Cape Town Tourism has released a new report showcasing how the local tourism industry is suffering under Covid-19 regulations. The report includes insight into how prepared businesses are financially to ride out this storm, as well as what help businesses wish to receive from government and local organisations, with many desperately needing better access to relief funding and loans.
The survey was done in order to get a clear understanding of what support these member businesses need.
The report is the outcome of a survey conducted via email among members of Cape Town Tourism (of which 35% of respondents are accommodation providers, 29% are tour operators, 15% are attractions or activities, 7% are restaurants and the rest are made up of shops and shopping centres, transport operators, car rentals, conference venues, travel agents, language schools and wine estates).
"It is important for us to get a clear picture and understand the current landscape According to the latest available figures from Statistics South Africa, tourism value added to the South African economy was roughly R118,4bn, tourism value added to Cape Town’s economy in 2018 was roughly R18,1bn. In the same year, according to the same source the tourism sector in South Africa directly supported almost 740,000 jobs and just over 113,000 jobs in Cape Town," says Enver Duminy, CEO of Cape Town Tourism.
These numbers illustrate how vital this sector is to our economy. This is why it is important for us to understand where our members and other industry stakeholders need the most help so that we can ensure that we provide them with the support they need in order to survive."
The Cape Town Tourism Covid-19 Impact Report noted that 56% of businesses do not have a recovery plan in place. While many have explored various relief options, some have noted that the vast amount of paperwork has deterred them, while others explain that they do not meet the requirements for relief they so desperately need.
Businesses hard it
There has been a significant impact on employees of tourism businesses as 36% of respondents mentioned that they are only able to provide partial pay to staff, 31% have staff on unpaid leave, and a further 18% have had to retrench employees.
Revenue for many businesses has dropped substantially with one accommodation provider stating that guests who were due to stay during lockdown had cancelled, and all stays were refunded. "The total loss of income due was R89,000," says the establishment. In addition, owing to the ban on travel during the lockdown, no replacement bookings could be secured.
A large majority of respondents expect the impact of the lockdown to last between four and 12 months. The Cape Town Tourism Covid-19 Impact Report found that 37% of respondents expect the impact of the lockdown to last between four and six months, 33% expect it to last between seven and 12 months, with 25% believing that the impact will be felt for well over a year.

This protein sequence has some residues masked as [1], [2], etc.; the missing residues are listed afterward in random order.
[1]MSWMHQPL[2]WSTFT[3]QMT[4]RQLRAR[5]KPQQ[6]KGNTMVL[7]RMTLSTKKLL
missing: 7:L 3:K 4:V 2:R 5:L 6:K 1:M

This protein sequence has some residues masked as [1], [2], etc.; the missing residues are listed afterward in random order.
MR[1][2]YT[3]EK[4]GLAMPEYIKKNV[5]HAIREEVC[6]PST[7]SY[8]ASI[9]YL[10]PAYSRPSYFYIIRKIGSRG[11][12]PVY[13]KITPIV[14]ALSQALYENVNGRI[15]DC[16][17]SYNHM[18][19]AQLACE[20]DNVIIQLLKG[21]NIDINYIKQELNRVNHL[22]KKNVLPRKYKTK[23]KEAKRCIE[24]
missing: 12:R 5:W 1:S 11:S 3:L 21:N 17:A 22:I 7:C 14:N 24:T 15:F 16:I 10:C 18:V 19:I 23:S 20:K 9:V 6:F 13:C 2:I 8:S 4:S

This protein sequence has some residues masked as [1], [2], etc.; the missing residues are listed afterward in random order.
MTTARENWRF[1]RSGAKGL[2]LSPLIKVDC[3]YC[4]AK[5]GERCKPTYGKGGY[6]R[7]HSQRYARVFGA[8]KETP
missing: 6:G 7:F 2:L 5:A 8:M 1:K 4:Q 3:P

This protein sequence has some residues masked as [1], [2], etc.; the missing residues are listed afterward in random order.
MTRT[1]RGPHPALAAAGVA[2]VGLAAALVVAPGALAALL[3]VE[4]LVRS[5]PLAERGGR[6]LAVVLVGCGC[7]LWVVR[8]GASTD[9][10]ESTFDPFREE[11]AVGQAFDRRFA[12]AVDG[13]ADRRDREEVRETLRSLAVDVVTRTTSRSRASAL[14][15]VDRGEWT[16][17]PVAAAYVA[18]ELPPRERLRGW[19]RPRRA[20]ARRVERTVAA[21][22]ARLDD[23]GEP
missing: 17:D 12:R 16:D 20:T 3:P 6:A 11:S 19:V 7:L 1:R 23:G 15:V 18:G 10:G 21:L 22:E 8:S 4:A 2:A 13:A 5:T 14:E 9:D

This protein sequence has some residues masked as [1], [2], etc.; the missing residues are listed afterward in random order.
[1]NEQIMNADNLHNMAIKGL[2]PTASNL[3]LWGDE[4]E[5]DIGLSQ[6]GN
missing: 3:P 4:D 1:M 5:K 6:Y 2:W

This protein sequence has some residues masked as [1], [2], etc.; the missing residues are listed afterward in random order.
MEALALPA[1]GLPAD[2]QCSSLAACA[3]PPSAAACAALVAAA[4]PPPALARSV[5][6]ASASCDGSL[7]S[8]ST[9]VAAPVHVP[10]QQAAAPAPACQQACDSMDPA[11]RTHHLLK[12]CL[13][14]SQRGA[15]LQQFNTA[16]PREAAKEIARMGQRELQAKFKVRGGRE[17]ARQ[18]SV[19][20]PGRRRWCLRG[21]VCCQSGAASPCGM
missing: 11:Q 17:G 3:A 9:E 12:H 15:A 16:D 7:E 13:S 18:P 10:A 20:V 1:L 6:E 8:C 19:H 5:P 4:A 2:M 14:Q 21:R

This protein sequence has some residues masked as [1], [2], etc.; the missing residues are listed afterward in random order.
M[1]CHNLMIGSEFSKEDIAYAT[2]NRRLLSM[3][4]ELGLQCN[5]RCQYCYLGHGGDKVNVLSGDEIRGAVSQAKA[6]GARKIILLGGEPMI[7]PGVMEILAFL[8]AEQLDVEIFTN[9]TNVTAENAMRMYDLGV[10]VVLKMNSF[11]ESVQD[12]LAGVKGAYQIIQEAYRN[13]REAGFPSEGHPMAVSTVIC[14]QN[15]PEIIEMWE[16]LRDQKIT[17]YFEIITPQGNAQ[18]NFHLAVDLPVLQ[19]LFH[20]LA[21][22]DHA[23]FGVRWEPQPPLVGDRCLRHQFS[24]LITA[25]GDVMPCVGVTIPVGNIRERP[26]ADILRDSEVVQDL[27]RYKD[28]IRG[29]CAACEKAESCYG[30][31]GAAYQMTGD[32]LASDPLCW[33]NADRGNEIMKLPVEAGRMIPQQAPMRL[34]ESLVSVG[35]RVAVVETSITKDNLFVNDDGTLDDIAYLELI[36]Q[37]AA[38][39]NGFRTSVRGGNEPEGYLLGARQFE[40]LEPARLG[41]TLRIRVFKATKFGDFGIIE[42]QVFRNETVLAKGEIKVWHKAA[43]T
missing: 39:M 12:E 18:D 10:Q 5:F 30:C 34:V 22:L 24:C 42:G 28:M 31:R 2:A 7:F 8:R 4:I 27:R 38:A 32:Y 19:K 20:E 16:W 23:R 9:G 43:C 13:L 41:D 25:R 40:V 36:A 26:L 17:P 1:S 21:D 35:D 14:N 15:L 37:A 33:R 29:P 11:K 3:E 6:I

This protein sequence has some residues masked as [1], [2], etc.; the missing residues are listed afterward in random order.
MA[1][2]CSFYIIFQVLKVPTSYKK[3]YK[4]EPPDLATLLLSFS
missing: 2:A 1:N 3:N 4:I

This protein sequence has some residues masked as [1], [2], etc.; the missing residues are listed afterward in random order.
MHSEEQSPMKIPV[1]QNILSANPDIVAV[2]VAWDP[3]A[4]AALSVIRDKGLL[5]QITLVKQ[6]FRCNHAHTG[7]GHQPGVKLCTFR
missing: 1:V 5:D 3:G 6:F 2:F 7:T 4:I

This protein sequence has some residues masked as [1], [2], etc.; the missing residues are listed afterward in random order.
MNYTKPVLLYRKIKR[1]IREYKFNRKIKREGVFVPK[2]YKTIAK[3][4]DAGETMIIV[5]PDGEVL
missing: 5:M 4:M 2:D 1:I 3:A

Most businesses will not be able to survive under an extended lockdown. 83% of businesses indicated that they would not survive longer than 6 months under the current lockdown conditions. Only 4% of the businesses surveyed noted that they have the resources to survive more than a year.The report at a glance
● 70% expect the impact of the lockdown to last between 4-12 months
● 43% have the resources to survive less than 2 months
● 86% forecast their business performance for April-June to decrease at a rate of between 75%-100% year-on-year
● Most businesses have explored multiple relief options
● 56% of businesses do not have a recovery plan in place
● 43% indicate that recovery to 2019 levels will only be seen by 2022
● 62% indicated that they need more information about loans and financial support.
"These results paint a grim picture of how tourism businesses are struggling as a result of Covid-19 lockdowns and travel restrictions," says Duminy.
"We see many tourism businesses coming to a standstill and fighting for survival due to extensive travel bans imposed by government as a measure to stop the spread of Covid-19. However, with continued lockdown and tourism being relegated to Level 1 of the risk-adjusted strategy schedule, means that the closure of tourism businesses including the significant shedding of jobs will continue unabated. We implore government on all levels to consider working with tourism in applying our enhanced safety protocols to reduce health risks and upgrading local tourism to at least Level 3, and domestic tourism at Level 2 in the short term" concludes Duminy. The Cape Town Tourism Economic Impact report was compiled by Martin Jansen van Vuuren of Futureneer Advisor